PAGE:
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Everything I Know About Love | Emma Malcolmson

Having just began reading Dolly Alderton’s Everything I Know About Love, I’ve began to wonder, what do I know about love? At 22, one would think you know at least an amount enough to write about it, but what is love? How do I define it and how is that completely different to how anyone else would? When you first fall in love, you think that’s it and you have life all figured out. You get a boyfriend at 17, which is just the right age to be called ‘teenage sweethearts’ without verging on being that couple-that-are-just-together-because-they-always-have-been. You embark (foolishly) into a life that centres around your partner. You make a conscious effort not to become too centred though, or then you’ll be known as that couple that have no friends. Love, it seems, is a projection of what you think society wants it to be - the first-time round, anyway. But then, this love you thought would last forever, doesn’t. And the person you thought you would be with forever, isn’t. And that’s when you move on to the next chapter of your life. Heartbreak is undoubtedly one of the few things in life that truly shapes a person. Without heartbreak, you will never reach your full potential. It’s an experience that catapults you from what you thought you were and what you thought you should be to who you are and what you should be. You mature in ways you could never imagine. you stop becoming a people pleaser and begin pleasing yourself. And the most peculiar thing about this is, you will become the envy of who you used to be. She would look at you and dream of living her life in the way you do. People will leave your life. Friends will become foes because they do not like the shift in self you have had. You would wade through the negativity of these people like wading through molasses in a pair of flip flops. Something you thought was normal, suddenly becomes something you never want to associate with, and so does your first love. Your first love shows you what you want; what you don’t; things you like in a partner; things you don’t. They teach you love that the love little girls are programmed to want, exists. But what they also show you is that this programming should never have been there in the first place. I come from a divorced family, so love, in partnership form, was something I convinced myself I absolutely needed to have. I longed for it. Because my parents love didn’t last forever, I presumed it was never there in the first place. Of course, through the demise of my own first love I found this to be untrue. Just because it doesn’t last forever, doesn’t mean it was never true. They teach you how to love in such a way that your world seems to never be the same – and it isn’t. You may look back in a few years and think it wasn’t really love because of what you now experience. The truth is, it was true love. It was love for what you knew it to be and for what you needed at that time in your life. For that you are eternally grateful. And honestly, your first love gives you a shitload to write about. Without love, would there be any story to tell – ever? It makes the world go around, or mine at least. After your first love, you start to begin a quest for your second love. Although, I don’t think it should be defined as love. You find, what I have decided to define as, your limbo-loves. Those ones where you sort of convince yourself that they are great because its sex, attention and inconsistent replies, and isn’t that what every girl just dreams of – not. You’re searching for what you had with your first love (and failing, miserably). These are hard ones, and ones where you might get hurt. They teach us lessons we need to learn. They teach us about betrayal, about drama, and they teach us that not everyone will have the same heart as you. We grow the most with our limbo-loves. We now know when to become closed, careful, cautious and considerate (something I have always struggled with as I’m very much a heart-on-my-sleeve type of gal). Potentials that were never right for you, but you became attached to nonetheless because in this desperate time in love-limbo, you were working on a love that you never had before – a love for yourself. I think being in love with someone can sometimes make us a bit insecure. I was single for a good year and a half, and I can hand on heart say that it was the most formative of my life. Even though we indulge in these limbo-loves, we aren’t completely invested in them, or at least I wasn’t. I was too busy figuring out who I was and what I truly wanted out of life. I was working on my insecurities and becoming single was probably the best thing that could’ve ever happened to me. I feel like perhaps your first love stunts your self-love a little. You’re far too invested in the other person to realise that you don’t even know yourself all that well. I digress, but something that really rung true with Dolly’s analogy of love was the love that we have for our friends. Partners may come and go, but what we often forget is who stays during these times to pick you up and wipe your tears, and that’s your friends. People who are with you no matter what, in sickness and in health, quite literally until death do you part. They’re the ones who hold you up during your darkest hours, celebrate your achievements as if they were their own, and who gets so drunk with you that you all wake up with a skyrocketing level of impending doom – that’s the truest form of love. You pick your friends, and if you’re lucky, you’ll pick them well and wind up having love to last a lifetime. I don’t really think that your third love could be counted as third, it’s more like your second real shot at love. I read something once that your second love is better than the first because they teach you that you are capable of loving again. Your third love will come blindly, when you’re least expecting it, and probably with someone you least expect. I never went looking for my third love, and maybe that’s why I finally got it right. My new year’s resolution this year was to stop pursuing love and be totally single. Well, that clearly didn’t work out because what did I do straight after the Hogmanay bells chimed? Got talking to who is now my third love. In this third love, you now know who you are and have absolutely no intentions of changing. You can put up any wall, and they will break it down. You care about them, and it comes naturally. You hide absolutely nothing from them, and they hide nothing from you. And never once do you doubt their intentions with your heart. You love them in such a way that you doubt you could’ve ever actually been in love before. You truly love them for everything they are, and they love you truly the same in return. It’s actually one I find hard to explain in words, because like the true love I have with my friends, it just feels so natural that there isn’t much else to say about it. It’s sort of just there and feels like it always has been. Sometimes, I think life is simple. That we should make choices and then never look back on them. But then, I think reflection is important. It is important to understand what has happened in our lives; what’s went right; what’s went wrong – and how you grow from that. Like life, when love is right, it too is simple. Love shouldn’t be a complicated thing to talk about. True and unconditional love comes with no complications. I realise this all sounds a bit outlandish because at 22 I’ve scarcely lived. What I know about love, thus far, is that love comes in many forms and it may come and go. But love is above all else in life and I need it as much as I need the air I breathe. It’s taken some time, but I finally love myself for exactly who I am, and that, is exactly what makes loving easy.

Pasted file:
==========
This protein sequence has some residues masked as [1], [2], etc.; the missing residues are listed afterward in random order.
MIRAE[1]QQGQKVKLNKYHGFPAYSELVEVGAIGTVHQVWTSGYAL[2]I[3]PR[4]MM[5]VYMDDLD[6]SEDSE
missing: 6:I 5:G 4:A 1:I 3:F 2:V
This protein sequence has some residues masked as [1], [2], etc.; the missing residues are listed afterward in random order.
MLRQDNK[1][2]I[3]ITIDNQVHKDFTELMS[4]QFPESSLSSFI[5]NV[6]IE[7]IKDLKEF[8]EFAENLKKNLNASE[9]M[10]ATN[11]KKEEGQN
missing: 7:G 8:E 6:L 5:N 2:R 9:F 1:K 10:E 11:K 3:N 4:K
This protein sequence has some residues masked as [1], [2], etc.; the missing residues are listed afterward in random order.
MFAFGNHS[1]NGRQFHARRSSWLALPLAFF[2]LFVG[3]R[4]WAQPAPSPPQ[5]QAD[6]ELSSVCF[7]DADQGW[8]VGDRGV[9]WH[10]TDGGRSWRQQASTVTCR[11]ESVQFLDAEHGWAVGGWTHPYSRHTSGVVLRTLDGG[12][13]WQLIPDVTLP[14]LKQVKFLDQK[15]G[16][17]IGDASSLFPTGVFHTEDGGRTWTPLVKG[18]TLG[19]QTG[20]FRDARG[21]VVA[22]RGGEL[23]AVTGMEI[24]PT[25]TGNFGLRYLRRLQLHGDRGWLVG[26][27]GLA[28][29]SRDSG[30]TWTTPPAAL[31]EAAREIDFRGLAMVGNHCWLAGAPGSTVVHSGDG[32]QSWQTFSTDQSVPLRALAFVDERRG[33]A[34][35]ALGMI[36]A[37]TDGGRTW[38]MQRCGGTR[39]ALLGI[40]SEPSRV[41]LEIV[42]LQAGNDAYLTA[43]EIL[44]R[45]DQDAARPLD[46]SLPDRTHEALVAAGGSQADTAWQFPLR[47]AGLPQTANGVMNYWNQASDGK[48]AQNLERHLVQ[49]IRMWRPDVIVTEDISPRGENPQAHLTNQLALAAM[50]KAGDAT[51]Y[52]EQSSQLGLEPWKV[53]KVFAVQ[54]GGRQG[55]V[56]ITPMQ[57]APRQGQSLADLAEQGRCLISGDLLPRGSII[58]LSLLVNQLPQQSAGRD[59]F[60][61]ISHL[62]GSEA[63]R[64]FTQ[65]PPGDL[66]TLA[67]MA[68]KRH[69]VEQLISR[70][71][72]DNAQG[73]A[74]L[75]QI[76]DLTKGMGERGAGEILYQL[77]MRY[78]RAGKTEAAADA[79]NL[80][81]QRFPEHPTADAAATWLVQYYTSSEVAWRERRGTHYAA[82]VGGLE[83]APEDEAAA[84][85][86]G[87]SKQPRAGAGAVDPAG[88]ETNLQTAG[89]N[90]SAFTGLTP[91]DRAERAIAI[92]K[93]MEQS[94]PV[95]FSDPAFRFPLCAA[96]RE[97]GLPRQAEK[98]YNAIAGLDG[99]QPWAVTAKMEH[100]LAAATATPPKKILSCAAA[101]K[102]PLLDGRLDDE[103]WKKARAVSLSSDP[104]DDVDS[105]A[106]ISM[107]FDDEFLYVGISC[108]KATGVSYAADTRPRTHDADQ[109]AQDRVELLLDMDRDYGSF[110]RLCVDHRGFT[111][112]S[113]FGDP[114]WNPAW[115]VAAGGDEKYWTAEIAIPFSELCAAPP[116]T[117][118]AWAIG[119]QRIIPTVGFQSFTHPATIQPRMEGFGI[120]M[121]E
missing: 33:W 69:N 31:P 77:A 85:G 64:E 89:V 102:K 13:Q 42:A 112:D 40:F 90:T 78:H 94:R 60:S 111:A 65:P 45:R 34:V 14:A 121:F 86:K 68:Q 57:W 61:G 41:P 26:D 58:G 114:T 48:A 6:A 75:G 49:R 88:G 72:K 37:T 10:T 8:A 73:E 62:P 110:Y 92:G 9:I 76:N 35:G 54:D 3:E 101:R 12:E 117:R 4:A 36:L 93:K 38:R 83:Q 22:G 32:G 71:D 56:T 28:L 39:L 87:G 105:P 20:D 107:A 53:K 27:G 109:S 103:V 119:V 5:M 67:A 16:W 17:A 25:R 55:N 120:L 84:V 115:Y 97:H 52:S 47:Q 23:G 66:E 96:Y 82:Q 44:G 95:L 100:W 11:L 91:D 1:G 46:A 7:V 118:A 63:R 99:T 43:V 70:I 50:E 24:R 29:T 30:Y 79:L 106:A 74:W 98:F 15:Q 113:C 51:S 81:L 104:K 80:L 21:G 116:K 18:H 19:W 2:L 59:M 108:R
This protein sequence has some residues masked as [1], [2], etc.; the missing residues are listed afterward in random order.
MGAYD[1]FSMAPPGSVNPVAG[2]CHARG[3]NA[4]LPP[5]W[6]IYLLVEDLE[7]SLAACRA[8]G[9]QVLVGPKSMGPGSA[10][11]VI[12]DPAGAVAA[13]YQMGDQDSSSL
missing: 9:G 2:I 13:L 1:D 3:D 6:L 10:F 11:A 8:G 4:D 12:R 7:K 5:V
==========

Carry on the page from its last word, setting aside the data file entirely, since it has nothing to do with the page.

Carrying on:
Emma Malcolmson She/Her Instagram: @emmamalcolmson https://www.thehouseofrevolution.co.uk/meettheteam